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very good report.
you sold me.

is there significant difference between the 500 and 1000 yard lights?
my shooting will be from 3 to 15 yards i. e. across a bedroom to short range at the range.
 

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Discussion Starter #6
phil evans said:
very good report.
you sold me.

is there significant difference between the 500 and 1000 yard lights?
my shooting will be from 3 to 15 yards i. e. across a bedroom to short range at the range.
I can only guess that the 500 yd laser is half the brightness of the 1000. If this is true, then the 500 yard laser is plenty bright indoors - especially in a house.

About 3 Yards
I'm glad you mentioned 3 yards - It reminds me to explain this:
The laser vector is not parallel to the vector of the barrel. It points at a slight angle upward so that at some distance in front of you the laser and bullet path get very close. For me that seems to be at 15 or maybe 20 feet. At 10 feet or less, the laser dot is probably around an inch low. At close ranges, an inch low is probably not going to cause a significant miss. If I had to aim at an errant dog in a hurry, then the laser would still be a great tool even close range. Then there's the psychological impact on the potential human attacker. He knows he's targeted.
 

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mcone, thanks for the info as well. I read your post & to add some stuff. I too bought the Super-Bright model from Nightvision Sales in Indiana. My buddy has the regular model & cannot see the dot when outside during mid-day. (Unless within 5 yards & overcast skies) My super-bright can be visible (barely) in sunlight with a white target out to 15 to 20 yards.

One other thing to add as to the difference between the 500 yard & 1000 yard models are the battery life. 4.5 hours continuous on for 500 yard & 1.5 hours continuous on for the 1000 yard model.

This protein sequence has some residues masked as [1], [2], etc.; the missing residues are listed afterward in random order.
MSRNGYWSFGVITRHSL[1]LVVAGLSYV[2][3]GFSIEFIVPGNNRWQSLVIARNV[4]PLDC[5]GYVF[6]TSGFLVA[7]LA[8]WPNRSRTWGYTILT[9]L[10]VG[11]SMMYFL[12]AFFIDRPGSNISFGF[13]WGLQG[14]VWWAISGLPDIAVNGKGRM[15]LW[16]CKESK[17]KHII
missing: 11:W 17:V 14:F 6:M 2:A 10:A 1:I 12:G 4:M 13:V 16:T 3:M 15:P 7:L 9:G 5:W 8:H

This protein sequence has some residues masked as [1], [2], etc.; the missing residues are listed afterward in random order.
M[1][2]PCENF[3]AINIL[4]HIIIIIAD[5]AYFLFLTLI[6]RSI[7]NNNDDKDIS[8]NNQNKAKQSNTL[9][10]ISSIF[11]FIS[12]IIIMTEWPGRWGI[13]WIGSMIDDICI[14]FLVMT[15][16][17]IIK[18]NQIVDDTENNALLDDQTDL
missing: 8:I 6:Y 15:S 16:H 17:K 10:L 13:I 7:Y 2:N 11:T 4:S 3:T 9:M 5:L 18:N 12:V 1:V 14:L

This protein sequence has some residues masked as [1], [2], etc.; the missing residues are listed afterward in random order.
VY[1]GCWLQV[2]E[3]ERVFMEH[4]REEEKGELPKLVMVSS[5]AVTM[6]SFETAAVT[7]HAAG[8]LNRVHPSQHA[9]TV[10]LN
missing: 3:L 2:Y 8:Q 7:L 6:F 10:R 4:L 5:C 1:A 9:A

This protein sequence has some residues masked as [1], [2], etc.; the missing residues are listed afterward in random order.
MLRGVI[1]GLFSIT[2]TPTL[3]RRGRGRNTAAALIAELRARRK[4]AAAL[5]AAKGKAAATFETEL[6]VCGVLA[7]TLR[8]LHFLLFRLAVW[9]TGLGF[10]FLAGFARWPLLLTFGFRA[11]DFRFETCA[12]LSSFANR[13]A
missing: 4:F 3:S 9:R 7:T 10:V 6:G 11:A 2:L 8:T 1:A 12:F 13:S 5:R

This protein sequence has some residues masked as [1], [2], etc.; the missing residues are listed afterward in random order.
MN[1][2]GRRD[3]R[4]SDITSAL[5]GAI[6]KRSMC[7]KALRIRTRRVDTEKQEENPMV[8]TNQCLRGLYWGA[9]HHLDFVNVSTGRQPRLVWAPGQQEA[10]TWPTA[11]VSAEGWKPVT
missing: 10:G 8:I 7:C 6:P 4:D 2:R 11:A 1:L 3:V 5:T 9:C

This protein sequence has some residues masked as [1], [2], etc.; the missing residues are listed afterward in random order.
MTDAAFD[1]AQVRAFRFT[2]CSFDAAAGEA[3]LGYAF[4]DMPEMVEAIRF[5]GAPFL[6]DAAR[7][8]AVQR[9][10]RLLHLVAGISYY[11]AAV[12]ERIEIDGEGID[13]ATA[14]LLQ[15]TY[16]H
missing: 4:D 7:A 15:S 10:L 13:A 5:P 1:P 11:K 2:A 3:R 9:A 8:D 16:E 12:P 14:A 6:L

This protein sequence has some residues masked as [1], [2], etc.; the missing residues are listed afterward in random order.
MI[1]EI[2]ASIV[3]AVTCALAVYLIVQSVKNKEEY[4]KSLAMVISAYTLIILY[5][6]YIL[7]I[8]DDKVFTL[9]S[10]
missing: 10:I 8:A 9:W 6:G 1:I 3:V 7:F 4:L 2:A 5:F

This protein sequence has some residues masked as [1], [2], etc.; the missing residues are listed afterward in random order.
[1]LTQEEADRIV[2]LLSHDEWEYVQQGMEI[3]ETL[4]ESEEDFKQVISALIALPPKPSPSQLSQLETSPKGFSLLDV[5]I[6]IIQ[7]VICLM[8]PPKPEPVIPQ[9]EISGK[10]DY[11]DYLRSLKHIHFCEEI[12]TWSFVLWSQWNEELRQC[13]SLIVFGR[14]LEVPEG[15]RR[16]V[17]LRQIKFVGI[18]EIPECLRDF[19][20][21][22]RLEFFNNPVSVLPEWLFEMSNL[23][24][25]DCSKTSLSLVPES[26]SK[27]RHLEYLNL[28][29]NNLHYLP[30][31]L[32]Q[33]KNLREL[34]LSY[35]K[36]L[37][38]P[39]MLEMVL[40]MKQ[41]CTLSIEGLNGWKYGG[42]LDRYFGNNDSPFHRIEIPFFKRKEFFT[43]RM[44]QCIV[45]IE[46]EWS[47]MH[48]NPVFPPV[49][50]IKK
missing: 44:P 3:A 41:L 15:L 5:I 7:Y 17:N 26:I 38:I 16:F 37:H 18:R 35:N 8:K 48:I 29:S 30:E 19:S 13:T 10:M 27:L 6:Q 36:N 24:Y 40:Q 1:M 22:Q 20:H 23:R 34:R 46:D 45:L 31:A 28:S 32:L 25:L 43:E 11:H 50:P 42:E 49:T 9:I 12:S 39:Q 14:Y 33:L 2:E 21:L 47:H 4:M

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My thoughts only.
Most hostile life threatening events are within range (7yards)of normal combat POA, usually a parasympathetic control. Meaning, enough CQB training and your muscle memory does the work.

I personally believe the laser is best used when you are in a compromised position taking cover and shooting from an awkward position.
I also believe the laser, combined with a tactical HI light (Surefire) is an effective force on force multiplier.

Having both, and using both, with, for example the XD-40 subcompact is just not possible to do in 3 seconds.
I believe, given the choice, as a citizen, a high intensity tactical mounted light will disable the hostile enough to submission and also give you enough information about who the hostile(s) are. Identification of the bad guy is important.

I also believe, if using a laser, and having to take cover, with the intent to, should we say, continue the fight is bad for the citizen. If the hostile starts to run away, I'm going to run away to a safe place and call 911.
Example. It's night. Your at a mall parked in a low lighted area. You see the outline of 2 people approaching quickly and at 20 feet start verbally harassing you and your wife, kids etc. The car is locked and you don't have time to get in and drive away. It's too dark to see if these 2 people have any weapons, but you draw your weapon, turn on the laser and point it at mid upper torso of one of the people. Then you hear; "what the fu are you trying to do pointing that laser at me. Do you have a gun? Let me see it", as they move closer. You tell them if they come any closer you will shoot. They say;"hey dude, all we want to do is see your gun." You shoot them and later find out one of the guys, the one being stupid was drunk, with his girlfriend. No weapons were found on them.
Problem, target identification. You had no idea who was the aggressor nor if he(they) had any weapons. Murder!

A nice bright tac light would have temporarily blinded them and best of all you would have been able to identify the threat level. I believe light is the better force multiplier than the laser, for the citizen. And, I believe they would have thought you were an off duty COP.

Bottom line, within the first 3 seconds, if you can demonstrate more power than the hostile, usually the hostile will back down and run away. That's a good thing. It's a known fact, a sudden burst of bright light will make a person freeze. Lasering, the person may not even see the spot on his/her chest. No one gets hurt and you can call 911 and let the Officers apprehend. And, with the light, you have a description of the suspect.

Bearing a CCW for the law abiding citizen carries a lot of responsibility. If you can run away, run and call 911. If you can't, and there is no doubt in your mind the hostile has a weapon and intent to kill you, shoot.

Take and participate in training as much as you can afford, for weapon handling and psycological knowledge.

Regards,
tgiint